Eason Jordan, wordsmith extraordinaire
You may be familiar with the newest flap around some remarks made by Eason Jordan of CNN. Basically, he is reported to have accused US troops of "targeting journalists" in Iraq--as in "purposely killing" them.
Now Jordan has issued an explanation of his statement: he was merely responding to someone who had called these journalists' deaths "collateral damage"--which, according to Jordan, they were not. But he didn't mean to imply that the US military had targeted them knowing they were journalists, or because they were journalists.
As a journalist himself, Jordan is expected to be even more careful with words than the average person. When he says that journalists have been targeted by the US military, it has a generally accepted meaning, and it's not the one he's trying to claim. He can't get away with saying that what he actually meant to say was, "People who turned out to be journalists were shot in a combat zone by the military under the mistaken impression that they were terrorists or enemy combatants." That is simply not what the word "targeted" means, and Jordan should know that. If he doesn't, he deserves to be relieved of his position.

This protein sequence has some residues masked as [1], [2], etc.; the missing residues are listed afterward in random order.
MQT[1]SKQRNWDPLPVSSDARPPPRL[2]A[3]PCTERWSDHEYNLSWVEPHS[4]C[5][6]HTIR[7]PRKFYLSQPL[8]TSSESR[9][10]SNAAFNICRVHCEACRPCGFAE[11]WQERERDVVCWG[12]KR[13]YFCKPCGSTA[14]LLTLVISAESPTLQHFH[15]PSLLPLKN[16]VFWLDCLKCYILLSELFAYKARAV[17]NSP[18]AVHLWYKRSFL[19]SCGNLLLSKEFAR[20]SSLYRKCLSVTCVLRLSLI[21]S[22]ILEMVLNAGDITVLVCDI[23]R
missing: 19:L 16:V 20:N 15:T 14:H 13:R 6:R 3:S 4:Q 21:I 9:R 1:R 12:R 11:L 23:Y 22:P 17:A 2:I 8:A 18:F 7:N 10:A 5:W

I guess it could be true that, technically, as Jordan says, this type of thing doesn't exactly fit the definition of "collateral damage," either, which might be something like "People killed by stray gunfire or explosives because they happened to be nearby when the military was targeting another person." Does the term "collateral damage" apply to mistaken identity, such as appears to have been the case with the journalists? I don't know. It's hard to get a good definition of the term "collateral damage" (I've looked, and the best I can find is "inadvertent casualties and destruction inflicted on civilians in the course of military operations.")
So, technically, Jordan may or may not be correct in saying that "collateral damage" is not the best terminology here, either. But it certainly is closer to the mark than "targeted," since at least it gives the impression that there is something accidental about it rather than intentional. Jordan's semantic nitpicking is a classic case of the cure being worse than the disease.
These journalist deaths should more properly be filed under the heading of, "Tragic cases of mistaken identity during the fog of war." Jordan, writer and journalist, must know this.